The next major innovation introduced by Street & Smith was the Shadow himself. First appearing in 1931, The Shadow Magazine was the first pulp that featured a single character, revising the tradition of single hero stories begun with Frank Merriwell. The success of The Shadow Magazine took the pulp industry by storm and launched a sea of competitors and copycats, each rival publisher frantically producing heroes, searching for that special mix of ingredients that would make their creation a success. From this golden age of hero pulps came Street & Smith's own Doc Savage and the Avenger, as well as the many rivals such as The Spider, Wu Fang, The Black Mask, Captain Satan, The Phantom Detective, Operator 5 and the Ghost. This fantastic burst of hero-generating energy and creativity would not be seen again until the Golden Age of comics nearly a decade later.

The Shadow's profound influence over the future comic industry can not be overstated. The Shadow series, as carefully crafted by Walter Gibson, firmly established the concepts of a hero with a wealthy playboy civilian identity, a recurring evil genius, and a fiendish plotline bent on world domination. Each of these elements would later go on to become staple features of almost every comic book superhero's life. Further, the story-telling tone of the Shadow, his appearance and his mood were profoundly influential on the writers who crafted the comic stories. The Batman, one of the most successful comic creations of all time and a hero who clearly was in part responsible for the golden age boom in the comic book market, was written by Bill Finger who was clearly inspired by The Shadow. Finger has been quoted as saying, "My first script was a take-off on a Shadow story. I patterned my style of writing Batman after The Shadow."

Street & Smith's final innovation occurred in 1937 when they started Crime Busters, a pulp magazine that featured several short, fast-moving stories, each involving an individual continuing character; an anthology of heroes. This was the first magazine of its kind and established the anthology format that all comic books of the thirties and forties would follow.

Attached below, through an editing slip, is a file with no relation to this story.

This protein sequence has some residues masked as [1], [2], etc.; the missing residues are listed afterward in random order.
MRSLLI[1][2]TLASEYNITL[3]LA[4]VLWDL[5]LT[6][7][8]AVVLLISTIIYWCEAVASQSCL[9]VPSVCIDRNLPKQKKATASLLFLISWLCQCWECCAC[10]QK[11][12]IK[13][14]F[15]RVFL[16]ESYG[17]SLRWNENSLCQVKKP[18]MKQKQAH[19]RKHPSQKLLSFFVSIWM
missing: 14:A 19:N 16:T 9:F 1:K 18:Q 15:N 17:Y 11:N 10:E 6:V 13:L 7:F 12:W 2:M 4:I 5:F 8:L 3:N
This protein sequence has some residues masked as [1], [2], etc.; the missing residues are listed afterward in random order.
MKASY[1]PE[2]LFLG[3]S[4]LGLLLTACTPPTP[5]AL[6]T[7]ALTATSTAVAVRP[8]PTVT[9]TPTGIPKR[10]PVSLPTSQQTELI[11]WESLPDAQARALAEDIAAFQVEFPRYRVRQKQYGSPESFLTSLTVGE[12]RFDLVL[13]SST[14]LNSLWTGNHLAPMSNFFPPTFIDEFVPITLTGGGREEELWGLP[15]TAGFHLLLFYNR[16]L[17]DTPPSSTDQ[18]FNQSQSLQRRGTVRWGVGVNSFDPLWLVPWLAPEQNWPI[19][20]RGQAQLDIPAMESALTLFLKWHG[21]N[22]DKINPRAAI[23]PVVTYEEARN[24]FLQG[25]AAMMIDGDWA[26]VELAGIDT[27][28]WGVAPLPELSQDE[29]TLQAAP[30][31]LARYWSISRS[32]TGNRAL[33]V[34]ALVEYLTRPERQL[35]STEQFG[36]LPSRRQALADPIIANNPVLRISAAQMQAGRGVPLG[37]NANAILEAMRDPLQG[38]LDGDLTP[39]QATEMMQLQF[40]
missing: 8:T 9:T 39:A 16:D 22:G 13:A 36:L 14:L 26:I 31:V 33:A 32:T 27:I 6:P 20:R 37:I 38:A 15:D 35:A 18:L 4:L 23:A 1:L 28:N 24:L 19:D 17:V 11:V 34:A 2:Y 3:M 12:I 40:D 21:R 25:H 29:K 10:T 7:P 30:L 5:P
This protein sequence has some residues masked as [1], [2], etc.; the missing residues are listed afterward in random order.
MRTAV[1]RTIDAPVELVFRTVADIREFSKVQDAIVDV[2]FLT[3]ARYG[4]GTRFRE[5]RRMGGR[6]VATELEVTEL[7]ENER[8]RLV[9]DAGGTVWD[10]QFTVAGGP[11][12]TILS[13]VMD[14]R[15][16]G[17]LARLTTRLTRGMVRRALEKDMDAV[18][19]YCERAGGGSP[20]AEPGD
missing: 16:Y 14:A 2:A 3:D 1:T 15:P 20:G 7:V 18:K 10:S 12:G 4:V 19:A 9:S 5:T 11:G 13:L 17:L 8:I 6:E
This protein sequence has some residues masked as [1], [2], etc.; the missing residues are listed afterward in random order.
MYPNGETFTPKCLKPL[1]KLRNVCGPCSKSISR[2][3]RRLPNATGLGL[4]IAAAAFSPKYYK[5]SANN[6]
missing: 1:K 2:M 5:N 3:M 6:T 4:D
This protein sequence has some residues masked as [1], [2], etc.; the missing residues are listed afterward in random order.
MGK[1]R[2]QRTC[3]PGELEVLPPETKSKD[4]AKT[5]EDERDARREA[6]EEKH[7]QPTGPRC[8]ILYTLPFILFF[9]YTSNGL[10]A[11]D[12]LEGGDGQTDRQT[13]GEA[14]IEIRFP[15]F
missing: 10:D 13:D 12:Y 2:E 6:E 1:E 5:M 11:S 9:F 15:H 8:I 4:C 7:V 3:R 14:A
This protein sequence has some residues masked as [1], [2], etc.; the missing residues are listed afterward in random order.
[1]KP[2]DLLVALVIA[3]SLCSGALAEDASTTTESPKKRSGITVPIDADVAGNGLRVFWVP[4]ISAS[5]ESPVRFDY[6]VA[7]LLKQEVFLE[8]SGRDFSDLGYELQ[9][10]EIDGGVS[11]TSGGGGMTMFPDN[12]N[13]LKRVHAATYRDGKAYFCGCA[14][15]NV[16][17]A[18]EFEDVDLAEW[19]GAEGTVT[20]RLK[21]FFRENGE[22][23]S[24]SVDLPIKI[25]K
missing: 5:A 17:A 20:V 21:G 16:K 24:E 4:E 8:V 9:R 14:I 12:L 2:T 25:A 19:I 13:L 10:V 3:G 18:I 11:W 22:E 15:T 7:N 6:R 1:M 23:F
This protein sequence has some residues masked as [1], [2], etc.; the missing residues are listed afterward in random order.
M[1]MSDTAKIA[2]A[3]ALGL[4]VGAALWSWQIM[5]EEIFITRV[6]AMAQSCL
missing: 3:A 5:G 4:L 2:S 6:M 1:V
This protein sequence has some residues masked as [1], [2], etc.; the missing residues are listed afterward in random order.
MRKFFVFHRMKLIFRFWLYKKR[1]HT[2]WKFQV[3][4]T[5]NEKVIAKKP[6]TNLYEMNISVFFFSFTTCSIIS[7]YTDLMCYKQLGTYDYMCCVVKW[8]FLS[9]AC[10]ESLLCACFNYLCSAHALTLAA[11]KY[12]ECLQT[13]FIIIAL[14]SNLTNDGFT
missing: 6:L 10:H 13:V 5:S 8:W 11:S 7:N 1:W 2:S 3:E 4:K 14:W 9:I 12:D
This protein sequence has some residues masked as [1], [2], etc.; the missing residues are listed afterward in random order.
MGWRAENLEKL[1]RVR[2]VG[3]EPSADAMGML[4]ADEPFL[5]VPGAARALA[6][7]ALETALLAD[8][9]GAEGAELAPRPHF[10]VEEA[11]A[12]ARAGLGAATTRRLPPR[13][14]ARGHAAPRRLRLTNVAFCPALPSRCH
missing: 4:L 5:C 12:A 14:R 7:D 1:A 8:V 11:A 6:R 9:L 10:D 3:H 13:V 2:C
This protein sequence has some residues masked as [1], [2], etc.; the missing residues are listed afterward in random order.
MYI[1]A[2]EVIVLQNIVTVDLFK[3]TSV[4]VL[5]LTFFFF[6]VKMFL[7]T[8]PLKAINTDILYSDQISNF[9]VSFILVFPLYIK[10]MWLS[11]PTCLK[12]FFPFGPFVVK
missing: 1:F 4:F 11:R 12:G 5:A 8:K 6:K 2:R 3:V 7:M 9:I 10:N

Clearly then, The Shadow was intimately involved in the very birth of the comic book market, so his transition onto the funny pages seemed natural. And in 1940, he did just that. By this time, most pulp publishers were keying up their presses and entering the burgeoning comic book publishing field. Many historians have incorrectly stated that the publishers jumped onto the comic book bandwagon to save their skins as pulp sales began to fail. This simply is not true. As Ron Goulart reported in The Great History of Comic Books, "while comic books borrowed themes, characters and packaging from the pulps, they did not replace them in the hearts and minds of the habitués of the corner newsstand."

Rather than interfere with pulp sales, comic books sold well to the pulp audience, as well as to the boy's audience that was essentially ignored by the pulps. The depression also had little negative impact on the pulp industry, rather, like all forms of cheap entertainment, pulps thrived during these hard times because a dime could purchase an exciting story that could be read over and over and shared throughout the entire family. In fact, in the late 1930's, just as the comic book industry was starting to take off, and in the midst of the great Depression, the combined gross income of all the pulp magazines was about $25,000,000 annually.